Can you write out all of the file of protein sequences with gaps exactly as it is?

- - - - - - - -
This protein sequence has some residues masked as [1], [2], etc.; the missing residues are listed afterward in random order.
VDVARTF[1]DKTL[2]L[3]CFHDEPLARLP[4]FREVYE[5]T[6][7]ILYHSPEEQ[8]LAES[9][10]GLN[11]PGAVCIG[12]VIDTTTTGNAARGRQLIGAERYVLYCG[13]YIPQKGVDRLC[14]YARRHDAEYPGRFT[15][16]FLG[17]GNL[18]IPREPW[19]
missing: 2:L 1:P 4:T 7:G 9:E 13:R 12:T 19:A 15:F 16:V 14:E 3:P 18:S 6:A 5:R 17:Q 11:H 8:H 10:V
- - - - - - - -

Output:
This protein sequence has some residues masked as [1], [2], etc.; the missing residues are listed afterward in random order.
VDVARTF[1]DKTL[2]L[3]CFHDEPLARLP[4]FREVYE[5]T[6][7]ILYHSPEEQ[8]LAES[9][10]GLN[11]PGAVCIG[12]VIDTTTTGNAARGRQLIGAERYVLYCG[13]YIPQKGVDRLC[14]YARRHDAEYPGRFT[15][16]FLG[17]GNL[18]IPREPW[19]
missing: 2:L 1:P 4:T 7:G 9:E 13:R 12:T 19:A 15:F 16:V 14:E 3:P 18:S 6:A 5:R 17:Q 11:H 8:H 10:V